Infrastructure[edit] Roads[edit] Per capita car ownership in Iceland is among the highest in the world at roughly 522 vehicles per 1,000 residents,[30] though Reykjavík is not severely affected by congestion. Several multi-lane highways (mainly dual carriageways) run between the most heavily populated areas and most frequently driven routes. Parking spaces are also plentiful in most areas. Public transportation consists of a bus system called Strætó bs. Route 1 (the Ring Road) runs through the city outskirts and connects the city to the rest of Iceland. Airports and seaports[edit] Reykjavík Airport, the second largest airport in the country (after Keflavík International Airport), is positioned inside the city, just south of the city centre. It is mainly used for domestic flights, as well as flights to Greenland and the Faroe Islands. It was built there by the British occupation force during World War II, when it was on the outskirts of the then much smaller Reykjavík. Since 1962, there has been some controversy regarding the location of the airport, since it takes up a lot of valuable space in central Reykjavík. Reykjavík has two seaports, the old harbour near the city centre which is mainly used by fishermen and cruise ships and Sundahöfn in the east city which is the largest cargo port in the country. Old Harbor Railways[edit] Two steam locomotives were used to build the harbour Reykjavík Docks railway; both are now on display in Reykjavík. There are no public railways in Iceland, due to its sparse population, but the locomotives used to build the docks are on display. District heating[edit] See also: Geothermal power in Iceland Volcanic activity provides Reykjavík with geothermal heating systems for both residential and industrial districts. In 2008, natural hot water was used to heat roughly 90% of all buildings in Iceland.[31] Of total annual use of geothermal energy of 39 PJ, space heating accounted for 48%. Most of the district heating in Iceland comes from three main geothermal power plants:[32] Svartsengi combined heat and power plant (CHP) Nesjavellir CHP plant Hellisheiði CHP plant


Cultural heritage[edit] Safnahúsið (the Culture House) was opened in 1909 and has a number of important exhibits. Originally built to house the National Library and National Archives and also previously the location of the National Museum and Natural History Museum, in 2000 it was re-modeled to promote the Icelandic national heritage. Many of Iceland's national treasures are on display, such as the Poetic Edda, and the Sagas in their original manuscripts. There are also changing exhibitions of various topics.[33]


Lifestyle[edit] Nightlife[edit] Laugavegur main street in downtown Reykjavík Reykjavík is famous for its weekend nightlife. Icelanders tend to go out late, so bars that look rather quiet can fill up suddenly—usually after midnight on a weekend. Alcohol is expensive at bars. People tend to drink at home before going out. Beer was banned in Iceland until 1 March 1989, but has since become popular among many Icelanders as their alcoholic drink of choice.[34] There are over 100 different bars and clubs in Reykjavík;[citation needed] most of them are located on Laugavegur and its side streets. It is very common for an establishment that is a café before dinner to turn into a bar in the evening. Closing time is usually around 4:30 am at weekends and 1 am during the week at the most well known hospitality venues. The Iceland Airwaves music festival is annually staged in November. New Year's Eve[edit] The arrival of the new year is a particular cause for celebration to the people of Reykjavík. Icelandic law states that anyone may purchase and use fireworks during a certain period around New Year's Eve. As a result, every New Year's Eve the city is lit up with fireworks displays.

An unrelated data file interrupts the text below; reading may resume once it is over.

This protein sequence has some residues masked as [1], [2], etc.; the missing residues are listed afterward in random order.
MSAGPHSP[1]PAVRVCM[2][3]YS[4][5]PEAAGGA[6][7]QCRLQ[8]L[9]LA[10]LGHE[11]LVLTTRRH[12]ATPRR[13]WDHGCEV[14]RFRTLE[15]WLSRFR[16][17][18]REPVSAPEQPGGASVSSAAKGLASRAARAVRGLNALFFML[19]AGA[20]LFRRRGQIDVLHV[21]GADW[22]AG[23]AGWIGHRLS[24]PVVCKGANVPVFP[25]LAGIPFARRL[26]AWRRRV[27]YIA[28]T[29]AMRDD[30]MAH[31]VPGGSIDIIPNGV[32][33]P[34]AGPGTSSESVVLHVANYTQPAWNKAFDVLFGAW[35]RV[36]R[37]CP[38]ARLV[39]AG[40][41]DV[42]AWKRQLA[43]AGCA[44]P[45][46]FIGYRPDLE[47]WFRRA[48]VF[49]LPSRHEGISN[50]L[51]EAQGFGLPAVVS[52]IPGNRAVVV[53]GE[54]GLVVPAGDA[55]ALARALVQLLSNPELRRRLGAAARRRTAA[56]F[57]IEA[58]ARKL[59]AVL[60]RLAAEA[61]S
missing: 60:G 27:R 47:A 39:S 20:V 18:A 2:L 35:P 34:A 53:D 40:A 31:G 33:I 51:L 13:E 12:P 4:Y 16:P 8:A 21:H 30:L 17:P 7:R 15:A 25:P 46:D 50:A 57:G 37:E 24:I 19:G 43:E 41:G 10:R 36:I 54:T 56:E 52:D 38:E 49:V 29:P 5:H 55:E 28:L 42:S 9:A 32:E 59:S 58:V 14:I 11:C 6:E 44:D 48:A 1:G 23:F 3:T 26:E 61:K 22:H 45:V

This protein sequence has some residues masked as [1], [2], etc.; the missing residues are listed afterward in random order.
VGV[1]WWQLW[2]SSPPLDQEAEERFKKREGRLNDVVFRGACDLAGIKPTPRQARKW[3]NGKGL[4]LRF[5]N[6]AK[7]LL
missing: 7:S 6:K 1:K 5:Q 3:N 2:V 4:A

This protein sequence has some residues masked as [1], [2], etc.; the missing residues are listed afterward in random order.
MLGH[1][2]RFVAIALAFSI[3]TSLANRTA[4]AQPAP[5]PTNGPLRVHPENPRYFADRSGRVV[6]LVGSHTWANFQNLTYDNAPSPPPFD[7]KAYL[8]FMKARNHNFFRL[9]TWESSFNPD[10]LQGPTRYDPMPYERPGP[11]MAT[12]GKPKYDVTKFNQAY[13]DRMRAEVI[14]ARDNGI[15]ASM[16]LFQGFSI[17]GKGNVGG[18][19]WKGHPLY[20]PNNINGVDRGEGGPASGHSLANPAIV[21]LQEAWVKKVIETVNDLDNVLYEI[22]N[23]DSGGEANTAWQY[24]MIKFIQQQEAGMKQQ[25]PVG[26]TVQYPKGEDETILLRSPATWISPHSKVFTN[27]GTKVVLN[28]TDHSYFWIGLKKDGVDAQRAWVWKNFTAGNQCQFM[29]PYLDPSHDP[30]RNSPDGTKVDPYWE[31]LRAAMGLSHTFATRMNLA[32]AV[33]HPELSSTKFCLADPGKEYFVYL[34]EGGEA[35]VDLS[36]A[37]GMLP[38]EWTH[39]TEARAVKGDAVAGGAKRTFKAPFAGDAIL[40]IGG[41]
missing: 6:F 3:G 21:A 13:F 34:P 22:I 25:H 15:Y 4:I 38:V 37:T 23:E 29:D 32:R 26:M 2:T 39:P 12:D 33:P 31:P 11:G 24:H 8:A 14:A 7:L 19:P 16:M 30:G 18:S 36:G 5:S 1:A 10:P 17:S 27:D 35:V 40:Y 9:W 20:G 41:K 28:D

Main sights[edit] Blue Lagoon, a geothermal spa located near Reykjavík Austurstræti street Alþingishúsið — the Icelandic parliament building Austurvöllur — a park in central Reykjavík surrounded by restaurants and bars Árbæjarsafn (Reykjavík Open Air Museum) — Reykjavík's Municipal Museum Blue Lagoon — geothermal spa located near Reykjavík CIA.IS - Center for Icelandic Art — general information on Icelandic visual art Hallgrímskirkja — the largest church in Iceland Harpa Reykjavík - Reykjavík Concert & Conference Center Heiðmörk — the largest forest and nature reserve in the area Höfði — the house in which Gorbachev and Reagan met in 1986 for the Iceland Summit Kringlan — the second largest mall in Iceland Laugardalslaug — swimming pool Laugavegur — main shopping street National and University Library of Iceland (Þjóðarbókhlaðan) National Museum of Iceland (Þjóðminjasafnið) Nauthólsvík — a geothermally heated beach Perlan — a glass dome resting on five water tanks Ráðhús Reykjavíkur — city hall Rauðhólar — a cluster of red volcanic craters Reykjavík 871±2 — exhibition of an archaeological excavation of a Viking age longhouse, from about AD 930 Reykjavík Art Museum — the largest visual art institution in Iceland Safnahúsið, culture House, National Centre for Cultural Heritage (Þjóðmenningarhúsið) Tjörnin — the pond University of Iceland Vikin Maritime Museum - a maritime museum located by the old harbour


Recreation[edit] Reykjavik Golf Club was established in 1934. It is the oldest and largest golf club in Iceland. It consists of two 18-hole courses - one at Grafarholt and the other at Korpa. The Grafarholt golf course opened in 1963, which makes it the oldest 18-hole golf course in Iceland. The Korpa golf course opened in 1997.[35]